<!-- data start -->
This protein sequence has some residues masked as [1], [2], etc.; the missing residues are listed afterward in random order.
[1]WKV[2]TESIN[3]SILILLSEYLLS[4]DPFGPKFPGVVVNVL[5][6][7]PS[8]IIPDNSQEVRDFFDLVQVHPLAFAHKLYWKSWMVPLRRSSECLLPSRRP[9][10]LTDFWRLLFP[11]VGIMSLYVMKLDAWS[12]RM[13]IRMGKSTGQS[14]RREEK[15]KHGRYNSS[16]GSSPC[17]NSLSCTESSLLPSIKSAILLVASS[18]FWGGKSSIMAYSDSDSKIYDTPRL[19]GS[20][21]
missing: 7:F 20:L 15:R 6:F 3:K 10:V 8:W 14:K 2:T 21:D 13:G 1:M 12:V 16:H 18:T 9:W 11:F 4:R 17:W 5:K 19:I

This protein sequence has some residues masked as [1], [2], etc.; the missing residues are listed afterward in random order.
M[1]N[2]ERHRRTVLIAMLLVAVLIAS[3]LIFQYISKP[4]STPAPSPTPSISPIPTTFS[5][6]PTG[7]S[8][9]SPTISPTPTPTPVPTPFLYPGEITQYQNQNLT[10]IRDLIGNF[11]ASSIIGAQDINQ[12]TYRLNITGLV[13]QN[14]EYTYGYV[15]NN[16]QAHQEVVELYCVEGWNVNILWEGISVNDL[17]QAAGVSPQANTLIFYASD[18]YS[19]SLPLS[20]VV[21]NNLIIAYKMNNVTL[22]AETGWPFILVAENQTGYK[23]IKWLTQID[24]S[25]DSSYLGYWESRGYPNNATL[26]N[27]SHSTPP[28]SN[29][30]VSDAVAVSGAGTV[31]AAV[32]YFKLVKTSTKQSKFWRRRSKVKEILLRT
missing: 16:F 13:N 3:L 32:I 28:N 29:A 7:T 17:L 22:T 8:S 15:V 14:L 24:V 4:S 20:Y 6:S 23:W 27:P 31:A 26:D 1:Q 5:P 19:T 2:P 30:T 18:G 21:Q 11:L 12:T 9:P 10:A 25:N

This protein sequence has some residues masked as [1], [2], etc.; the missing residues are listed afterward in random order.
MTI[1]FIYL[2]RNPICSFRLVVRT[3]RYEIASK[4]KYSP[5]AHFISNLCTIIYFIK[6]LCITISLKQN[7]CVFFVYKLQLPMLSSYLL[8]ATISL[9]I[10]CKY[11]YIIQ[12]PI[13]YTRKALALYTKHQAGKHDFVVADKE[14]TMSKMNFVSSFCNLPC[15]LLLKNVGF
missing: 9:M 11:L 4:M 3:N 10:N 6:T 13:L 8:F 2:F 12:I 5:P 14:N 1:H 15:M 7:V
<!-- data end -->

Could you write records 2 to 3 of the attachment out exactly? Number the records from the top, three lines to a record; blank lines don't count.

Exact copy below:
This protein sequence has some residues masked as [1], [2], etc.; the missing residues are listed afterward in random order.
M[1]N[2]ERHRRTVLIAMLLVAVLIAS[3]LIFQYISKP[4]STPAPSPTPSISPIPTTFS[5][6]PTG[7]S[8][9]SPTISPTPTPTPVPTPFLYPGEITQYQNQNLT[10]IRDLIGNF[11]ASSIIGAQDINQ[12]TYRLNITGLV[13]QN[14]EYTYGYV[15]NN[16]QAHQEVVELYCVEGWNVNILWEGISVNDL[17]QAAGVSPQANTLIFYASD[18]YS[19]SLPLS[20]VV[21]NNLIIAYKMNNVTL[22]AETGWPFILVAENQTGYK[23]IKWLTQID[24]S[25]DSSYLGYWESRGYPNNATL[26]N[27]SHSTPP[28]SN[29][30]VSDAVAVSGAGTV[31]AAV[32]YFKLVKTSTKQSKFWRRRSKVKEILLRT
missing: 16:F 13:N 3:L 32:I 28:N 29:A 7:T 17:L 22:T 8:S 15:V 14:L 24:V 4:S 20:Y 6:S 23:W 27:P 31:A 26:D 1:Q 5:P 19:T 2:P 30:T 18:G 21:Q 11:L 12:T 9:P 10:A 25:N

This protein sequence has some residues masked as [1], [2], etc.; the missing residues are listed afterward in random order.
MTI[1]FIYL[2]RNPICSFRLVVRT[3]RYEIASK[4]KYSP[5]AHFISNLCTIIYFIK[6]LCITISLKQN[7]CVFFVYKLQLPMLSSYLL[8]ATISL[9]I[10]CKY[11]YIIQ[12]PI[13]YTRKALALYTKHQAGKHDFVVADKE[14]TMSKMNFVSSFCNLPC[15]LLLKNVGF
missing: 9:M 11:L 4:M 3:N 10:N 6:T 13:L 8:F 2:F 12:I 5:P 14:N 1:H 15:M 7:V